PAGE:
Once we honed in on that principle, we developed ways to stop the fight dead in its tracks by trying to understand the situation from the other’s perspective. That’s when we started making progress as a couple in this battle.

Since this is our BIGGEST lesson learned on our infertility journey, we want to take a deeper look with you at those differences. Check out the webinar we’re hosting during National Infertility Awareness Week:

How Men and Women Experience Infertility Differently: Turn 3 Common Mistakes into Your Most Powerful Secret Weapons

This webinar is going to explain fundamental differences between men and women while also examining those differences through the lens of infertility.

We’re going to show you some stellar strategies to overcome those challenges and get on the same page with your spouse about infertility. Not only that, you can then use these mindset shifts to your advantage and eliminate the frustrating tension that so often dominates infertility conversations.

Sign up to grab your seat today!

We’re excited to see you in the webinar and hear more about your story!

Marriage, Parenting

4 Lessons From My First Year as a Dad

November 13, 2015
One year ago, our lives changed when Josie was born and joined our family. Josie may have tripled her weight in the last year, but I’ve grown a lot too. Here are a few things I learned this year:

1. Love’s New Dimension

It’s a simple idea, but one that I’ve really come to understand: we love different people differently. The love I have for my Mom is different from that for my wife which again is different from that for my brother.
I don’t love any of those people more than another, I love them each differently.
The love a father has for his daughter is a whole different type of love. It’s deep, rich, and like nothing else. It’s like a new color was added to the crayon box of my life.

2. Sleep is Overrated

Some babies sleep really well at night from early on. Others get there a little later. And then there’s Josie, who only recently started sleeping until 5:30am. Before that she was up (read we were all up) 2-4 times every night.
My sleep hasn’t been this poor (in amount and/or quality) in years, and it takes a greater toll than it used to. But it’s okay.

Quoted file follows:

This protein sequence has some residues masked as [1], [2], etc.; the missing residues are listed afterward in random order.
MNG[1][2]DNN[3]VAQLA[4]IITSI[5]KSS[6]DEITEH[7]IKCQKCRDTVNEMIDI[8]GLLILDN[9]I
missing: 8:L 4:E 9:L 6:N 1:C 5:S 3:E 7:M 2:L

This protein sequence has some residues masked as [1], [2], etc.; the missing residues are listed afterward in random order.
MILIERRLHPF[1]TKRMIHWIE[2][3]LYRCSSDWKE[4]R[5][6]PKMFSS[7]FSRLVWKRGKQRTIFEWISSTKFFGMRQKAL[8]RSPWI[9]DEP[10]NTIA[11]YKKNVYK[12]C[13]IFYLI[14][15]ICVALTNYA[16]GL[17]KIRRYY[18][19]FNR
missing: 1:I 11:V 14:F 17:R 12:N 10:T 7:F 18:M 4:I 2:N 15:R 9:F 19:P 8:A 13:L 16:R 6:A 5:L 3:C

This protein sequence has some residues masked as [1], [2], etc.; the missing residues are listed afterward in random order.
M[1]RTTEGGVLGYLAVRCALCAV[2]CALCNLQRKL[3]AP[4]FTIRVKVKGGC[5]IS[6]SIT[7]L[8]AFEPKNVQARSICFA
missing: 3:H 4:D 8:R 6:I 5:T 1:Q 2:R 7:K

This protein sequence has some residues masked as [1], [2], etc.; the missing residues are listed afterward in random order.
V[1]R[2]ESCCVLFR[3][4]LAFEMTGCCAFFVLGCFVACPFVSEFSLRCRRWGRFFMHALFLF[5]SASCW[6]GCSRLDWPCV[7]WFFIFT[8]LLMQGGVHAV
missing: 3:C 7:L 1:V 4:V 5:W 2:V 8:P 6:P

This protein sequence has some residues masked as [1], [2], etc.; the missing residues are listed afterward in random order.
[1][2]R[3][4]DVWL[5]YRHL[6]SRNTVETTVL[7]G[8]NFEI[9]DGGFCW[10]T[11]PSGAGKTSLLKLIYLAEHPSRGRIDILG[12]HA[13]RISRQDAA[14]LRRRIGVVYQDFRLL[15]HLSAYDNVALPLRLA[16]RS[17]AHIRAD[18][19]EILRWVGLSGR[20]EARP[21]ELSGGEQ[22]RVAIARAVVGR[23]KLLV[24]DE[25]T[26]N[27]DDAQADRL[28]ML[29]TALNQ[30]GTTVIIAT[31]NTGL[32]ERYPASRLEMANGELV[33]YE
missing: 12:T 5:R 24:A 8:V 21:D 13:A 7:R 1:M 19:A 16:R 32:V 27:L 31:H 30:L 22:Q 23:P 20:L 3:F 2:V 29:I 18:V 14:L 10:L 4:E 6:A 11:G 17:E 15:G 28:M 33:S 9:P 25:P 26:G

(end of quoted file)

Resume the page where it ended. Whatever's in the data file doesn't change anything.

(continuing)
I’ve been functioning just fine, and even if I’m upset/angry/super tired when that kid starts screaming 20 minutes after I fall asleep (and again a few hours later), it all melts away when I go in there to try and calm her down. I love that booger so dang much.

3. My Life is Not My Own. And I Love It.

We used be more spontaneous. Going to the movies on a whim. Taking weekend day trips without much advanced planning. Running errands when they needed to be done. Taking free time to pursue new hobbies.
All that’s gone.
Babysitters, nap times, and spending time with Josie have taken over all that. And forget about flying somewhere with just a carry-on.
I don’t have as much free time. And things that used to be quick and easy take time and planning now. I haven’t touched my hobby electronics in months. And I wouldn’t have it any other way.
My days are made up less of chasing my own wants and needs and more of doing my best to provide for Josie’s wants and needs. I am living less for myself and more for my family. And that’s making me a better man.

4. A Better Understanding of God the FATHER

Because I now understand the love a father has for their child (see above), I have been able to gain a better understanding on how God sees me.
One of my greatest joys is watching Josie interact with her world: exploring a room, playing with her toys, ransacking a bookshelf or the diaper bag. I love interacting with her: picking her up, listening to her babble at me, playing peek-a-boo.
I translate the joy I find in my daughter to what God must feel for me, his son. He loves watching me interact with my world: exploring new places, enjoying his creation. He loves interacting with me: when I come to him in prayer.
His heart overflows with love for me as mine does for Josie. Except even more, because I’m a broken man, and when it comes down to it, I stink at loving. He’s God. His love is perfect. He loves me so much more than I can ever love Josie, and that blows me away.
I’ve learned many things, but those are the big ones I want to share with you today.
And to the mom’s out there, check out Amanda’s post on what she’s learned as a mom.